Members of the former 53rd Liberia Legislature have filed a petition for a Writ of Mandamus before the Supreme Court of Liberia, seeking to compel the House of Representatives and the Ministry of Finance and Development Planning to pay their salary and benefit arrears that were budgeted and signed into law.
According to a press release issued in Monrovia last Thursday, January 19, the arrears owed former lawmakers were allotted in the Special Budget of 2021, but the House of Representatives and the Ministry of Finance have refused overtime to perform their legal duties, as required by the law by processing and making payments accordingly.
In the petition filed by Cllr. Willie D. Barclay, Jr, of the Century Law Office representing the aggrieved former lawmakers with the Clerk of the Supreme Court, the former lawmakers, who served from 2012 to 2018 led by former Chairman of the Judiciary Committee, Worlea-Saywah Dunah and former Bong County legislator, Attorney George S. Mulbah request the Liberian apex court to compel House Speaker Bohfal Chambers, Deputy Speaker Jonathan Koffa, the Leadership of the House, the entire Plenary of the House of Representatives along with the Minister of Finance plus all Deputy Ministers, all Assistant Ministers and the Comptroller General of Liberia to perform their constitutional and statutory duties by enforcing the Budget law by which the full amount of $832,000,00 captured in Section 4.7 of the Special Budget Law printed into handbill on July 1, 2021.
In a resolution by the former lawmakers which led to the action before the Supreme Court, the former lawmakers described the refusal to implement the Budget law as illegal and a violation of the laws of the land; the Resolution states further that Speaker Chambers and the entire plenary of the House of Representatives of the 54th Liberian Legislature and the Ministry of Finance defiance of the budget law though under oaths to enforce the constitution and all laws of Liberia relative to their functions are in violation of the Constitution of Liberia, the Legislative Law of Liberia (Title 19, Liberia Code of Law Revised), the Rules of House of Representatives and the Special Budget Statute of July 1, 2021.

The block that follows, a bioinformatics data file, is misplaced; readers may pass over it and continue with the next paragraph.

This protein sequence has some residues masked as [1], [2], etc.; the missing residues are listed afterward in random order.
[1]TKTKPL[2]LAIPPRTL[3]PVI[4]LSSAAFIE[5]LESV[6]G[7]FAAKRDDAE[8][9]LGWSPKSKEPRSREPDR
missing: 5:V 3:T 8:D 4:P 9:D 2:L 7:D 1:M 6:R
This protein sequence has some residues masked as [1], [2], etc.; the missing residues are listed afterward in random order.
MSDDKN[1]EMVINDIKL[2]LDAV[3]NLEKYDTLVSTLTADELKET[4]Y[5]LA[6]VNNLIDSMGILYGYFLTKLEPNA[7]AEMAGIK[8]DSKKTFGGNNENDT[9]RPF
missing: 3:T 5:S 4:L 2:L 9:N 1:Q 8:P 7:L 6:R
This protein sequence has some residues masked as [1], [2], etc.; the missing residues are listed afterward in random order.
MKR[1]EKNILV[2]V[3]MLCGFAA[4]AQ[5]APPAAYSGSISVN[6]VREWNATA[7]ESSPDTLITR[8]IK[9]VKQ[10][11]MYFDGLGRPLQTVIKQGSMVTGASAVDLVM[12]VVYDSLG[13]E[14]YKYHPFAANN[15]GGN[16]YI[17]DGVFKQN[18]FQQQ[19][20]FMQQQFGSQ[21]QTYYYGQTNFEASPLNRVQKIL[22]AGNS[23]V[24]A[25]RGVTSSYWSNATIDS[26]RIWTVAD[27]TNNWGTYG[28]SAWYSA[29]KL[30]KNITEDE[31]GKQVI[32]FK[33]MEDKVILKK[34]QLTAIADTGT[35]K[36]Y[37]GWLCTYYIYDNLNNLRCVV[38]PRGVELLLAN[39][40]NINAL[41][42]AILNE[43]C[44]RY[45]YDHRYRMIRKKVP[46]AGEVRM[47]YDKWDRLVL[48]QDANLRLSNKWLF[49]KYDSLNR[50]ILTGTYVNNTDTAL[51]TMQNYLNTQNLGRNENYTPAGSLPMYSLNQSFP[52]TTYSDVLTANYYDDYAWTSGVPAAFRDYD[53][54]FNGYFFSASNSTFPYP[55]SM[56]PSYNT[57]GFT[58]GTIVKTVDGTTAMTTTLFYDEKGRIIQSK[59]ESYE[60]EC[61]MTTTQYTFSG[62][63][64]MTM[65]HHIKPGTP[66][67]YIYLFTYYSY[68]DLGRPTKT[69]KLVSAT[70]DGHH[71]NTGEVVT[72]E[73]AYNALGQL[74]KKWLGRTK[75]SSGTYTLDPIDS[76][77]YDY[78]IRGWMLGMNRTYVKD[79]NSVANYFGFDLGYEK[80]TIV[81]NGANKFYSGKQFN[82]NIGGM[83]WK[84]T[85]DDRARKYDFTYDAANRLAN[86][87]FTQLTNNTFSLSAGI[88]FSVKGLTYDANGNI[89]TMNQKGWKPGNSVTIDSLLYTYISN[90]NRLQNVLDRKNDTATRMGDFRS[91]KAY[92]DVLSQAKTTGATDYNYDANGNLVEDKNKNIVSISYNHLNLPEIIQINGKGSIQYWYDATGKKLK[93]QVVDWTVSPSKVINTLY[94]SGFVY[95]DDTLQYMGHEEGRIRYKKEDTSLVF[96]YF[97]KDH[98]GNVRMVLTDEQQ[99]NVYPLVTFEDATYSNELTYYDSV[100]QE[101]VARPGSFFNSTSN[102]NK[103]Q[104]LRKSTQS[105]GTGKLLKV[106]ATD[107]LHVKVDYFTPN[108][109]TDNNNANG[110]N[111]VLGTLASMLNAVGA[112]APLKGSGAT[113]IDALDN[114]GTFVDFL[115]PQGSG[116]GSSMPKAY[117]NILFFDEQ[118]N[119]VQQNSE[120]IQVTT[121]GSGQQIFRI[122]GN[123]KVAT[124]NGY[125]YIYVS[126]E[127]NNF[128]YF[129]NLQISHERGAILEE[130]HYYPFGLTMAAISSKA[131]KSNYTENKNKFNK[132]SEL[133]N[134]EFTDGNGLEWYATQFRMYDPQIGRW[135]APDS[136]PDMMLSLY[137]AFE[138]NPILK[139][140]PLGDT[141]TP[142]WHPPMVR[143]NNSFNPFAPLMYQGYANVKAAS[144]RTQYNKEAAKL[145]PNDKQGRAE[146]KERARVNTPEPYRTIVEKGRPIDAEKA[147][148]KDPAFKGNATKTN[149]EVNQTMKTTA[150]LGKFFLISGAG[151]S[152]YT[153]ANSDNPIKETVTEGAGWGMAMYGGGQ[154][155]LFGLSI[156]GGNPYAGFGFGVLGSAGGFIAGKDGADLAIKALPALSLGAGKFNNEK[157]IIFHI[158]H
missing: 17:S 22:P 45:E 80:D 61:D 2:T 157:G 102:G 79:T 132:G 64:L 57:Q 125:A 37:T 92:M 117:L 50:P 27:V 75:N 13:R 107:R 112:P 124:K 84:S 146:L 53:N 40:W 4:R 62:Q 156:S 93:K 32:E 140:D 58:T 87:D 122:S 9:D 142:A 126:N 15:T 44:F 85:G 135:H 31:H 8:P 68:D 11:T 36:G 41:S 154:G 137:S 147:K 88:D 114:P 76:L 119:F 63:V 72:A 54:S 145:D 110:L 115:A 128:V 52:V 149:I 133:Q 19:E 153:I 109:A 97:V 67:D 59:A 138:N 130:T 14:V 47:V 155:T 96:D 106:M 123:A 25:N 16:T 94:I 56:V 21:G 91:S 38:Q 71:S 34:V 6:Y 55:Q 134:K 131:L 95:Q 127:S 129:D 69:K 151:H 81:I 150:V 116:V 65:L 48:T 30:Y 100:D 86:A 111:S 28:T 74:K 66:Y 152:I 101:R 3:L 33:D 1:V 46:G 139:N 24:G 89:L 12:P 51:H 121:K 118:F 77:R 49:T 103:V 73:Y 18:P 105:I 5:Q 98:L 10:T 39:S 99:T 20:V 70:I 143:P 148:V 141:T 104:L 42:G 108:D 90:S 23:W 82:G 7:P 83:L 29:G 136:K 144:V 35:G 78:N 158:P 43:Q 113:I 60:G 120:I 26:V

The former lawmakers added that after numerous engagements over the past five years, they were convinced that their former colleagues headed by Speaker Chambers were holding these conversations in bad faith as shown by their repeated refusal to implement the law that they passed to pay the arrears and therefore left them with no choice but to take legal recourse.
“The Resolution condemns their actions as adverse to all principles of good governance and institutional good practices given that they have willfully refused, deliberately neglected, consistently denied, repeatedly obfuscated, and unlawfully stonewalled the enforcement of the law requiring them to pay the budgeted arrears to even though they are under constitutional oath to always implement and uphold the laws of Liberia” the former lawmakers explained.
At the same time, the former lawmakers have expressed high confidence in the judiciary, which they described in their Resolution as having a history of dispensing justice without fear and favors, and are certain of the true interpretation of the laws as all is set for the nation’s highest court in this matter. Editing by Jonathan Browne